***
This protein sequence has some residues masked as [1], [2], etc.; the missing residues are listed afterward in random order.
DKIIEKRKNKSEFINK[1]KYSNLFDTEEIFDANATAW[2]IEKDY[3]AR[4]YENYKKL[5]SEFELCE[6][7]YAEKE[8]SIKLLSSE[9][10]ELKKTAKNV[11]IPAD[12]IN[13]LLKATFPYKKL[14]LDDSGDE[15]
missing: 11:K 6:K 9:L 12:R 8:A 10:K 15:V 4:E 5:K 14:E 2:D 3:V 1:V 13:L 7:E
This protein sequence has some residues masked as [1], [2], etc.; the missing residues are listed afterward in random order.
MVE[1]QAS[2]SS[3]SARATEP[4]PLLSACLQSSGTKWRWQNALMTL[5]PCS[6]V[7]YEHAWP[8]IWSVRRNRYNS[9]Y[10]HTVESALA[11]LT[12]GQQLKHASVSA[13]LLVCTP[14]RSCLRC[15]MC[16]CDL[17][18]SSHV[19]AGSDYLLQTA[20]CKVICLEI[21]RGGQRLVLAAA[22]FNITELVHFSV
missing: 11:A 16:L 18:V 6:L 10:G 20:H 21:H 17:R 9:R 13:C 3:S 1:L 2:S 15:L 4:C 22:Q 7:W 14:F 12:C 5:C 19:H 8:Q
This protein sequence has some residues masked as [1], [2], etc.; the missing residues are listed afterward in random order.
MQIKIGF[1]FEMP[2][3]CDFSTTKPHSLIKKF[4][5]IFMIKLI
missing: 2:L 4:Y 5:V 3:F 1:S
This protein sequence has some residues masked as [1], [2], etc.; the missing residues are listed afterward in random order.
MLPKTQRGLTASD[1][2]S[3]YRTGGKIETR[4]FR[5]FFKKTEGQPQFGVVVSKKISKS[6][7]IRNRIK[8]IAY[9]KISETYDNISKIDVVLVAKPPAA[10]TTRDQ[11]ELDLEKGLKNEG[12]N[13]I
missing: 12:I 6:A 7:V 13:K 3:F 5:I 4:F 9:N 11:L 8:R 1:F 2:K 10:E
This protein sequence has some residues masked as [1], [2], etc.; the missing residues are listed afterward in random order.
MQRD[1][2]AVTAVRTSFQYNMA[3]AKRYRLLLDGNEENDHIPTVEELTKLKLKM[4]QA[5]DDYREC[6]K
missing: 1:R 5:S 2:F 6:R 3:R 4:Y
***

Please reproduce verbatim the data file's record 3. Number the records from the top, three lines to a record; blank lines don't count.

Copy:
This protein sequence has some residues masked as [1], [2], etc.; the missing residues are listed afterward in random order.
MQIKIGF[1]FEMP[2][3]CDFSTTKPHSLIKKF[4][5]IFMIKLI
missing: 2:L 4:Y 5:V 3:F 1:S